A Touch of Weather
The wind howled the rain took a horizontal path across the frozen landscape and so May shaped up to be pretty miserable, little grew, much damage was done to the trees and the pond appears to have leaked.
The pigs are a mighty fine pair of boys. I measure around the piggy just behind the front legs and the length from behind the ears to the base of the tail with my sewing tape. From this measurement I can calculate the weight. They are currently 40kg and increasing in weight at about 0.7 kg a day, which is an alarming amount, as they don’t seem to eat much. They a friendly souls and chat away to each other constantly and will watch me wander around the field and like a scratch behind the ear when I come close by.
At the end of last month we had popped eggs under a broody hen. The hen was quite cantankerous throughout the broody period. Ted would lift her out once a day to get some air and food at this she would make a big fuss and make sure everybody gathered around seeing how important she was. No other chicken would come too close as though very important she was very grumpy and would peck quite sharply.
After 21 days the eggs began to crack and we had 3 baby chicks, we were a little disappointed that we only got 3 but in reality it was enough to be going on with. Mum and kids been moved into there own special run where they have everything they need. Mum is very protective of the little ones and remained resolutely crabby. She is now getting more food herself and beginning to preen so hopefully she will cheer up soon. I mean she chose to hatch eggs.
The chicks are very very cute.
Llewellen and the girls have been off form for a few weeks but since separating the mum and chicks they are all getting pecked less so have bucked up rather. The best morning routine, if you’re a chicken, is to go into the tractor shed and have a happy half-hours hide and seek.
I have added an updated view of the tractor shed; I had thought that last month it had shown growth however it has growed and growed
A certain level of overcompensation might be occurring. Ted has struggled in boats for 20 years and now has enough space for the workshop of his dreams. There have been diagrams; there have been design consultation sessions. Finally it has come together with the simple process of answering a few questions.
How big should the workbench be? The answer is How big can it be? A simple design tool to is when you can see there is space for another shelf put one in, you cannot have too many shelves.
Some projects this month have been really successful.
The improved drain system from the static van is up and running and is working well. We have 3×200 litre containers connected together in a series 2 are closed facilitating anaerobic digestion and 1 is open for aerobic digestion with a filter of sand and gravel. This had all been worked out theoretically but now it’s working well, and is right posh
Coming out of this research was the discovery of Bokashi composting. This is very similar to the compost toilet. You put waste any waste fish heads, hair, pasta bits in a bucket and layer it up with bran treated with effective microbes. I have made the bran mix up and it is working. One of my favourite things is sieving the washing up bowl and tipping in the results. I am still investigating exactly what effective microbes are. Unfortunately they are marketed at the magic fairy dust end of the composting spectrum. With my bottle of EM I was sent a free Orgone; this is a lump of resin with bits of aluminium stuck in it. It is going to neutralise my negative irons apparently.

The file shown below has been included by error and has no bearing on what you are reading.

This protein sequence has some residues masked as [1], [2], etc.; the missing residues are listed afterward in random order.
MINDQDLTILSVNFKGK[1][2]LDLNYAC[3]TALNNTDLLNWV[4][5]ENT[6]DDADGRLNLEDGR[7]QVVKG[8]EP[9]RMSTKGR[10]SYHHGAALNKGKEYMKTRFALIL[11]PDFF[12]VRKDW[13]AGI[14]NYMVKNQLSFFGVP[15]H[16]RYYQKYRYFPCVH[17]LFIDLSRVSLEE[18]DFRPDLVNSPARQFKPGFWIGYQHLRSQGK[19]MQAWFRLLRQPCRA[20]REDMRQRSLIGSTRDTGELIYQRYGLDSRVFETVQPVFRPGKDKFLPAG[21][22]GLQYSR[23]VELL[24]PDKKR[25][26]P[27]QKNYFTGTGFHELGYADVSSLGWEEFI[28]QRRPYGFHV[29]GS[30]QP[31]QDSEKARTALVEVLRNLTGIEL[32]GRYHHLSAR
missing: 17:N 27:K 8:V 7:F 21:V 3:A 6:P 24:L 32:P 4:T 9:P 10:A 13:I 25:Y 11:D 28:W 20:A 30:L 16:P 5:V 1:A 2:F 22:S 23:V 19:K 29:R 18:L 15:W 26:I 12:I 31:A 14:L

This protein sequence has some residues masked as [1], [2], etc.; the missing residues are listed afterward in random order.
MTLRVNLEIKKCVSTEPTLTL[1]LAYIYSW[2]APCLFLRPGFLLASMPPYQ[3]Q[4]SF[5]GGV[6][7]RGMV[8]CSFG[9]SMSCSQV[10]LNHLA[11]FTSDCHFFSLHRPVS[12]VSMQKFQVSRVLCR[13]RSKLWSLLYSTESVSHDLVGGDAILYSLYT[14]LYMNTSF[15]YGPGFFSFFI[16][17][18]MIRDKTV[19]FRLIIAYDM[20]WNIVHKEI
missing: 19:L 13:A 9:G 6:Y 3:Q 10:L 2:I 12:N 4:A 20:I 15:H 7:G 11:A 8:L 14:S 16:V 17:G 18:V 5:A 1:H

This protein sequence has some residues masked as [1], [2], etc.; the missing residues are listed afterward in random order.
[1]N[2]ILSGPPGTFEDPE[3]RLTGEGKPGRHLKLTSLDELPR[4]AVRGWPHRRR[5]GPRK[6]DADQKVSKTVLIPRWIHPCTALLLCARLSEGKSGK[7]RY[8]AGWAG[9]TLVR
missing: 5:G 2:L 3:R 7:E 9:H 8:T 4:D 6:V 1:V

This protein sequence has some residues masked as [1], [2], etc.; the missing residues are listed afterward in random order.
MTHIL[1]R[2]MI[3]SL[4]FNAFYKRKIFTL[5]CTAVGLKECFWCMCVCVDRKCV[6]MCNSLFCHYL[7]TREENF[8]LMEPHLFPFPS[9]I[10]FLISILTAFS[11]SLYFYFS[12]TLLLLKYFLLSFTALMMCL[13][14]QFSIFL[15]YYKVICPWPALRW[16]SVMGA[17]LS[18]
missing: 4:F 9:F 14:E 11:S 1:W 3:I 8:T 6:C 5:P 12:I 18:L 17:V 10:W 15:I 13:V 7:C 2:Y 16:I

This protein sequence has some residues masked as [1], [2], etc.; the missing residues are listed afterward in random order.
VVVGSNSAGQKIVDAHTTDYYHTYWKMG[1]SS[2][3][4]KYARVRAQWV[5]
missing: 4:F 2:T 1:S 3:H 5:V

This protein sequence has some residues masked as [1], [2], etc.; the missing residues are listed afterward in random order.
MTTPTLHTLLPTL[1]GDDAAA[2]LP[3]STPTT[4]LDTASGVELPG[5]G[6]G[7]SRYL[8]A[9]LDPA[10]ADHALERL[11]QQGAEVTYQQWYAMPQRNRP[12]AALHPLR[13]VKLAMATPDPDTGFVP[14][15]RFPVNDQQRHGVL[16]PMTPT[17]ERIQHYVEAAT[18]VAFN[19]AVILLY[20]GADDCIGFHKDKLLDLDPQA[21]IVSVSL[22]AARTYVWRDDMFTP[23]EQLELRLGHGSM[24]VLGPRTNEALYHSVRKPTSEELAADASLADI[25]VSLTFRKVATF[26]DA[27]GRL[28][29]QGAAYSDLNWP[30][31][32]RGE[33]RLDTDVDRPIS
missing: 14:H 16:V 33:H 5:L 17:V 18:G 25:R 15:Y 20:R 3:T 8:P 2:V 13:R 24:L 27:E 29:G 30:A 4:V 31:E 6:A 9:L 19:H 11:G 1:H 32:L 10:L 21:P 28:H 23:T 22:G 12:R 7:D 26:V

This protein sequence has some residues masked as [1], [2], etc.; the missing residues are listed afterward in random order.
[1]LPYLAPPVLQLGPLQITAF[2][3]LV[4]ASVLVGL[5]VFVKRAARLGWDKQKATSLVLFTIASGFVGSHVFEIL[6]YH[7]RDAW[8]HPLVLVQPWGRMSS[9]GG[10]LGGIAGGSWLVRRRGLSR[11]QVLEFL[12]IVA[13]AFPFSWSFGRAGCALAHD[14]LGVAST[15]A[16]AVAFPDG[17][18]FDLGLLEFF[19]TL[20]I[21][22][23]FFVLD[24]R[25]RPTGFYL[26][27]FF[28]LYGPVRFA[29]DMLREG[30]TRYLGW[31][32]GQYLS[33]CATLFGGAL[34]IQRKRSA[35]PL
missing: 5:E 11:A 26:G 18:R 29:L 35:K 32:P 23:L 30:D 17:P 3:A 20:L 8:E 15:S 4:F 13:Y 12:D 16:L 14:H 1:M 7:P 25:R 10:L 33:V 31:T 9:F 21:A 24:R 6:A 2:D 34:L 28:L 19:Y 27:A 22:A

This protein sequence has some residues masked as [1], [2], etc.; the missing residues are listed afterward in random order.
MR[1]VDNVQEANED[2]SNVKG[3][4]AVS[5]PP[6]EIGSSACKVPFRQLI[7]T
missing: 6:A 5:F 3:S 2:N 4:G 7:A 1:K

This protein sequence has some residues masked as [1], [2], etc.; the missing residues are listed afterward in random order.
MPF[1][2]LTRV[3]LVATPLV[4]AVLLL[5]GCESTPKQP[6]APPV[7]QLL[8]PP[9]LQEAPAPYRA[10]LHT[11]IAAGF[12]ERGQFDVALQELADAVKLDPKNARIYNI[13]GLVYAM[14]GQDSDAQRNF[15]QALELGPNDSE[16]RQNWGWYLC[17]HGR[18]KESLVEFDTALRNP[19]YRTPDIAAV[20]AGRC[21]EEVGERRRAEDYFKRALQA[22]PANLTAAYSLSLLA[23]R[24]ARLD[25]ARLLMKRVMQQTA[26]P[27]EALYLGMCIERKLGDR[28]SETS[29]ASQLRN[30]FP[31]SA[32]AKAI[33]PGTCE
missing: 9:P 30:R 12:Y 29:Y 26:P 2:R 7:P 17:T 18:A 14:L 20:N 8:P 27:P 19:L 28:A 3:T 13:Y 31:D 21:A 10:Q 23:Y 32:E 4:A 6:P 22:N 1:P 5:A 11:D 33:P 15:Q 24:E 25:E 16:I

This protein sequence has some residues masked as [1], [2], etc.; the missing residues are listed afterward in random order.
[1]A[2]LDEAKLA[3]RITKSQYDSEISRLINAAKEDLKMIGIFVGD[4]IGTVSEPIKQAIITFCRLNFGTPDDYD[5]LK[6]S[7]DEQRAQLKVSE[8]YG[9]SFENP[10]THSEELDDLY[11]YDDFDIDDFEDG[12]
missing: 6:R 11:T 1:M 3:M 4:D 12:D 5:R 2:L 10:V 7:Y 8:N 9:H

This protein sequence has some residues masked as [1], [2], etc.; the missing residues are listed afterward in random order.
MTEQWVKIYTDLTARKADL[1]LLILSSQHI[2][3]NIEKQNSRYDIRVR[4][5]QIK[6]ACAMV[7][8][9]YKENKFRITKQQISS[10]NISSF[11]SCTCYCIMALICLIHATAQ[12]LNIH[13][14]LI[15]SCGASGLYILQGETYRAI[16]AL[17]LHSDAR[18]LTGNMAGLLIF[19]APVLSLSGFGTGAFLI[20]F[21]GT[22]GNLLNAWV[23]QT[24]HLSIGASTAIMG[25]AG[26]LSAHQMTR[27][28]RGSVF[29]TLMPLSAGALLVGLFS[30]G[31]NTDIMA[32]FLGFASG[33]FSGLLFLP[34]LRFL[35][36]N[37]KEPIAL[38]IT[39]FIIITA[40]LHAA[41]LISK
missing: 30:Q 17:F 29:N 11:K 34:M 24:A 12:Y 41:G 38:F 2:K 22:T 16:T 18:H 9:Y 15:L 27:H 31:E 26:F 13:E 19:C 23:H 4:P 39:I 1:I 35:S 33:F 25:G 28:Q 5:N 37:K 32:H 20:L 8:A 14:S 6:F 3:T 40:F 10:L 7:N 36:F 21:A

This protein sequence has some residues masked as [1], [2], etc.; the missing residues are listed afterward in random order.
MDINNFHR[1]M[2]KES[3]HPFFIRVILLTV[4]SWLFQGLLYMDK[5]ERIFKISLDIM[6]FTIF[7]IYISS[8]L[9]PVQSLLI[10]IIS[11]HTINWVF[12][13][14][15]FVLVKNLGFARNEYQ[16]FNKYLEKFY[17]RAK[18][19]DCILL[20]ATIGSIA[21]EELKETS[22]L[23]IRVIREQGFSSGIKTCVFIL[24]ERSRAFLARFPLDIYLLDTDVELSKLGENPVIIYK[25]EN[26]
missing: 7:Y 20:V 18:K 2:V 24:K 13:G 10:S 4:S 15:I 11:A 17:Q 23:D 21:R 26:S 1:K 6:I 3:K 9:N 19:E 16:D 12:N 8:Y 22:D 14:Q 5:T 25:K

So searching for a more scientific background I have found it is rather like making yoghurt. Milk and also water drained off soaked rice are fermented together with molasses. So you make a vibrant zoo of bacteria that are particularly good at digesting anything really quickly, the lions of the bacterial world. I have the bokashi bucket a wormery and the compost toilet all-functioning now. Also water down the drain after filtering is saved for the greenhouse. It’s becoming not so much managing waste as peering gleefully at a plate of food and wondering what I am going to get back and how.
Some projects seem more doomed due to lack of active enthusiasm on Teds part. Processing seaweed to make my own sushi wrappers is not going very well. The vinegar bucket is an interesting colour and there is less eagerness than I would like for nettle projects. The mushroom logs remain just logs
The scythe has been wielded. In the single hour the month had, of less murky sky than the rest of the time, we tried it around the trees and that looks like it might work well. So should the time come round again when it is possible to stand upright a scything we shall go
My first clay project is nearly finished. I have used pebbles in a clay base to make a mosaic and I am very proud of the results.
A friend’s son made a little film of the chickens , mainly, as a project.